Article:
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Five networking tips to give the greatest gift of all this Christmas

7 min read

09 December 2016

Christmas is coming and, of course, you want to make sales – but here are five networking tips to truly connect with people at this time of the year, which is what the day is really all about.

Let us eat and drink, but also think – if you really want to make your clients and customers feel loved, we’ve got some networking tips we’ve got for you to take on board at a time when the Christmas message tends to get forgotten.

Once upon a time, Christmas really meant something. It was a day like no other. A bit like the cup final, albeit the same chap appeared to lift the trophy every year.

There was a magic and mystery about Christmas, especially if you were still dressed in short trousers, but any hint of reverence about it has largely been discarded today.

Christmas has metamorphosed into a marketing jamboree. There is a religious holiday in there somewhere if you peer very closely but for the majority of the population it has become an exercise in excess.

People spend money they don’t have on things they don’t need while eating and drinking themselves to a standstill and connecting with each other goes out the window, which is where networking tips can indeed come in useful.

Of course, many do go to church to bless the birth of baby Jesus, but often as a matter of habit rather than through any deep religious conviction.

Quite how many attend on a regular basis is a matter of some conjecture but the sanctity of Christmas with all its symbolism is very much an afterthought when compared with a constant diet of television pap to dull the senses.

You can always rely upon watching Zulu or The Sound of Music for the 93rd time in recent memory or taking bets on who will fall asleep before, during or after the Queen’s Speech.

And then there are the presents, which occasionally provide a surprise on the upside but usually demonstrate the rampant consumerism all around, and need for networking tips to help us all reconnect.

An industry has been built around the celebration of a single day in the calendar but so much of the conversation around it has become barren and soulless.

A century ago, soldiers in the trenches were grateful for every scrap of humanity in the aftermath of the Battle of the Somme in which some 60,000 British troops had been killed or injured on the first day alone.

There was a sense of fellowship and consideration despite the terrible privation all around and connecting to one another was the norm without networking tips. Nobody was too concerned whether they had 1916 version of the XBox or an elderflower infused hamper of handcrafted goods.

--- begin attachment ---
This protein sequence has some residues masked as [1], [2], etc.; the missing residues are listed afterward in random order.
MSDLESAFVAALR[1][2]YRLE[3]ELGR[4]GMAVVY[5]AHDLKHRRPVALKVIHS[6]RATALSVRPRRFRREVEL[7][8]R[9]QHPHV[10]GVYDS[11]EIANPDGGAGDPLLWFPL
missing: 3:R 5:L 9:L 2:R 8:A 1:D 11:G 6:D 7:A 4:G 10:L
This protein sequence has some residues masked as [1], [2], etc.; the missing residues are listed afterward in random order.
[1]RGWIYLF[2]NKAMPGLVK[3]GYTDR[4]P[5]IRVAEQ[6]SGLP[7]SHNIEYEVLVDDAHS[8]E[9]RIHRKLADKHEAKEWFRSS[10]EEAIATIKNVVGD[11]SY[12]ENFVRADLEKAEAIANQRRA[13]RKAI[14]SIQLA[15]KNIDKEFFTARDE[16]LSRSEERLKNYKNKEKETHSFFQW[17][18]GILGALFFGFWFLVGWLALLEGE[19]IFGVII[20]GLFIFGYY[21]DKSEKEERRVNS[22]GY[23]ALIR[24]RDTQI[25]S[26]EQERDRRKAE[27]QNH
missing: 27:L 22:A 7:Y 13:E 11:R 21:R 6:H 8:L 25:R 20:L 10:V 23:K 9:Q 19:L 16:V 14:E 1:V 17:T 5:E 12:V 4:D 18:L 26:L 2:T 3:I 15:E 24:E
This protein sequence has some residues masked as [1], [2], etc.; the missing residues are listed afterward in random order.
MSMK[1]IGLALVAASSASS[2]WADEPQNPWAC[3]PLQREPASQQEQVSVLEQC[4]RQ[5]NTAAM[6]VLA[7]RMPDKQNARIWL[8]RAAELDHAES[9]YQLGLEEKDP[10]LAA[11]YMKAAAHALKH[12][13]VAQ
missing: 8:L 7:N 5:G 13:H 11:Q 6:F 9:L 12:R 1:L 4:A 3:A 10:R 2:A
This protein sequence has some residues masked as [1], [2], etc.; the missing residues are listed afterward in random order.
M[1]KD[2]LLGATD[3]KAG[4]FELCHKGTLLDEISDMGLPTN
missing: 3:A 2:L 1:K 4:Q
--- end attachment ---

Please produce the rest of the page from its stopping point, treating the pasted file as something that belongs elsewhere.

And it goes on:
It was a time for reflection and remembrance, when the gift of a warm scarf or a packet of chocolate bourbons from home meant everything. It was so much more personal.

Times change, of course, but we live in a very impersonal world in which the ubiquitous Christmas card has now assumed a different role. It enables you to communicate with everyone you have ignored the rest of the year.

You told me I was special and that you loved me. And now I am consigned to a line in your database of contacts.

Christmas cards are utterly meaningless when filled with empty words and act as a reminder of how you routinely forget me over the rest of the year. Do you know the feeling?

How much better if you sent a note to friends and family on, say, 25 May instead. Its unexpected arrival would tell me that you genuinely cared and that, as an individual, you did not run with the herd. And I would remember you and your sentiments for the best of reasons.

Continue on the next page for five networking tips to digest with that second plate of mince pies.

Five networking tips to digest with that second plate of mince pies

(1) Christmas was traditionally a time of togetherness. It did not much matter which god you prayed to or whether you prayed at all but what mattered very much indeed was that you were en famille. Food is such a great leveller. Share it and enjoy it.

(2) Don’t confine your only personal communication to a cursory Christmas card. The odd handwritten note might just transform a relationship. People may be surprisingly pleased to hear from you over the year and, of course, it cuts both ways!

(3) What are you working so hard to achieve? Hopefully, to enrich your life and those you care about. Give yourself time to savour it. You don’t need to travel the globe to do so. Appreciate the comforts of home and, selectively, invite different individuals into it.

(4) Open your mind to open your heart. One day a week, read a newspaper whose views appear diametrically opposed to your own and you may find you don’t disagree with it quite as much as you thought! Differentiate yourself by welcoming fresh perspectives. It is a mark of a leader.

(5) Celebrate the joy of Christmas but also the random pleasures of life. But do so with meaning and feeling without being glued to a mobile device. The walls will not come crashing down nor will there be a thunderbolt from the heavens should you completely switch off.

Howard Lewis, businessman, author and raconteur, is the founder and director of technology-free networking experience OFFLINE

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